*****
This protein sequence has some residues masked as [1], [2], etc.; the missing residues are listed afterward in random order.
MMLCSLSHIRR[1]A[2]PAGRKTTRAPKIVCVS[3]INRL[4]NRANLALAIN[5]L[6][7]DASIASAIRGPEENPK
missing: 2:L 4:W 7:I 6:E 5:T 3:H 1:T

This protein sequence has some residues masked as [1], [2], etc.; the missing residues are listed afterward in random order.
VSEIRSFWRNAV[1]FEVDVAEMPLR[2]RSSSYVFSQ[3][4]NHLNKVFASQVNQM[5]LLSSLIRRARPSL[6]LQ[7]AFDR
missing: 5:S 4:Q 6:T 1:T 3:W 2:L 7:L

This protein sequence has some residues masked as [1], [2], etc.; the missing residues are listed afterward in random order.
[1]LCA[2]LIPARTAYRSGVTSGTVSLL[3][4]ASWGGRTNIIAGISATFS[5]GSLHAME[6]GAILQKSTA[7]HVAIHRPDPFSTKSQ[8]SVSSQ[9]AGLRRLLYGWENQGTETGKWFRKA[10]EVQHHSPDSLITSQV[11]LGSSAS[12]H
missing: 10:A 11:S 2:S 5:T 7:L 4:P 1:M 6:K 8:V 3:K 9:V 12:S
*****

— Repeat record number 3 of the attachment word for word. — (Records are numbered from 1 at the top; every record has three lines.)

This protein sequence has some residues masked as [1], [2], etc.; the missing residues are listed afterward in random order.
[1]LCA[2]LIPARTAYRSGVTSGTVSLL[3][4]ASWGGRTNIIAGISATFS[5]GSLHAME[6]GAILQKSTA[7]HVAIHRPDPFSTKSQ[8]SVSSQ[9]AGLRRLLYGWENQGTETGKWFRKA[10]EVQHHSPDSLITSQV[11]LGSSAS[12]H
missing: 10:A 11:S 2:S 5:T 7:L 4:P 1:M 6:K 8:V 3:K 9:V 12:S